Avalon authors come from all over the world, from different time zones, continents, and climates. This month, one from our group (was it you, Fran?) wrote that it's freezing cold outside . . . good weather for writing, as she intended to stay indoors, safe and warm, all weekend. Another author from Australia (I think it was you, Noelene?) wrote it was blistering hot but that it wouldn't bother her as she intended to stay indoors, cool and relaxed, and write all weekend.
An editor once said that authors seem to write all summer and submit all winter, or so a friend told me. I wonder . . . The weather has a strong influence on me, on my mood, and even on my capacity to work. When it's cold, I don't just start to shiver, I become miserable. And I mean miserable, clenched together into a tight ball, hating the world. I learned that when the heating stopped for three days one winter. When my nose tip starts to freeze, the fun is over.
On the other hand, I can stand heat much better. When I lived for several months in Indonesia, I learned that I had to walk slowly to work if I didn't want to arrive drenched in sweat. I moved differently, I lived differently, carefree. Dressing took mere seconds, I could wear the same shoes and clothes all through the year, a dish of fruit made me happy . . .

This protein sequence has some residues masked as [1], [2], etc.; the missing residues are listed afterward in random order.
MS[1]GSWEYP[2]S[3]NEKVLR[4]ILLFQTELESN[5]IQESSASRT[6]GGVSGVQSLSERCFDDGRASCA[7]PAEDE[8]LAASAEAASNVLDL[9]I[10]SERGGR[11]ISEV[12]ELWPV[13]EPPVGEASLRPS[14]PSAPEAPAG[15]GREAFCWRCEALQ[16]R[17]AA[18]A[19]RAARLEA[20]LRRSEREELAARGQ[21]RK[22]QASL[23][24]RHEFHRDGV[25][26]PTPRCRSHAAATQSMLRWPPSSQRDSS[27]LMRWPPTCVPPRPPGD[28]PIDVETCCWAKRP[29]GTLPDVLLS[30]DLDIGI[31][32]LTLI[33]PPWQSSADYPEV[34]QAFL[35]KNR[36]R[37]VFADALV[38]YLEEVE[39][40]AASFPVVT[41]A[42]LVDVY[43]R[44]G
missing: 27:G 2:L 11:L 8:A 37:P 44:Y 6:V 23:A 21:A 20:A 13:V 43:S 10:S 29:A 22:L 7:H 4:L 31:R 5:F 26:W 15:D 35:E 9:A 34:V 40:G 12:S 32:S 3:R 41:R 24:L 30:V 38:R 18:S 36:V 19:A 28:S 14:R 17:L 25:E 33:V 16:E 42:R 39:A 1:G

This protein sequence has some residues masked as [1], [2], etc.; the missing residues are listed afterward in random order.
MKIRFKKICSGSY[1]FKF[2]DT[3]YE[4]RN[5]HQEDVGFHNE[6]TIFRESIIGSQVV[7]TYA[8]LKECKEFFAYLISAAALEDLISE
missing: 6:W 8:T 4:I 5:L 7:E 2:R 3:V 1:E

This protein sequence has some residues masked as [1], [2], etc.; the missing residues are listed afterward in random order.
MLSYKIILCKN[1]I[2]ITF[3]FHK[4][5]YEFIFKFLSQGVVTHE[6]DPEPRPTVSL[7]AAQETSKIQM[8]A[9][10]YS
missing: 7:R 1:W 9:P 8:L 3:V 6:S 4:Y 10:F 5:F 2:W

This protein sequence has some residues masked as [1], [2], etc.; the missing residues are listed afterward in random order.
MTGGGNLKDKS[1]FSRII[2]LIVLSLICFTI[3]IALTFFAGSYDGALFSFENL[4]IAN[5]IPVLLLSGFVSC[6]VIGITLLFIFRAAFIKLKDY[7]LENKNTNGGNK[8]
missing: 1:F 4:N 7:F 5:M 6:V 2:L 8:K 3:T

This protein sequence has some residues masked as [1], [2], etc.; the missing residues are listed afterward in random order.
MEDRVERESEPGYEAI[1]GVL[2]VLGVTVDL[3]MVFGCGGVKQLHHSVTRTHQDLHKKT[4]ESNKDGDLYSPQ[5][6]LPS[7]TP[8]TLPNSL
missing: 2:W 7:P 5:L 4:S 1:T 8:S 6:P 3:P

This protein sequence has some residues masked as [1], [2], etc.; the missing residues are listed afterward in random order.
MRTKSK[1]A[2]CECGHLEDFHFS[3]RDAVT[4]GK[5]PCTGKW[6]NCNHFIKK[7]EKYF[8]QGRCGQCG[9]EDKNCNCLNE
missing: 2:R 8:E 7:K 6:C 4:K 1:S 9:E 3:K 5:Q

Right now, in the midst of an unsually cold winter with loads of snow, I take an extra five minutes to don my outdoor gear whenever I leave the house, have exchanged my handbag against a rucksack, so I can carry around extra shoes for the office, can't bear the thought to eat anything cold and plan way ahead in case we get so snowed in that I can't reach the supermarket anymore (it has never happened but I'm not one to leave things to chance, much to the chagrin of my more relaxed husband). In short, everything is more cumbersome in winter!
On the other hand, it gets dark by four thirty, and that leaves plenty of time to write. In the summer, we often have BBQs in the garden and don't even notice that it's already ten p.m. My life-style changes with the season, and so does my way to work. In summer, I hate to go indoors to write, so I sometimes take the laptop outside . . . but the distractions are there, I can't deny it . . . How about you? Do you have a season that's particularly distracting from work? Do you know from experience that there are months when you get very little done . . . or a lot? How does the weather influence your output?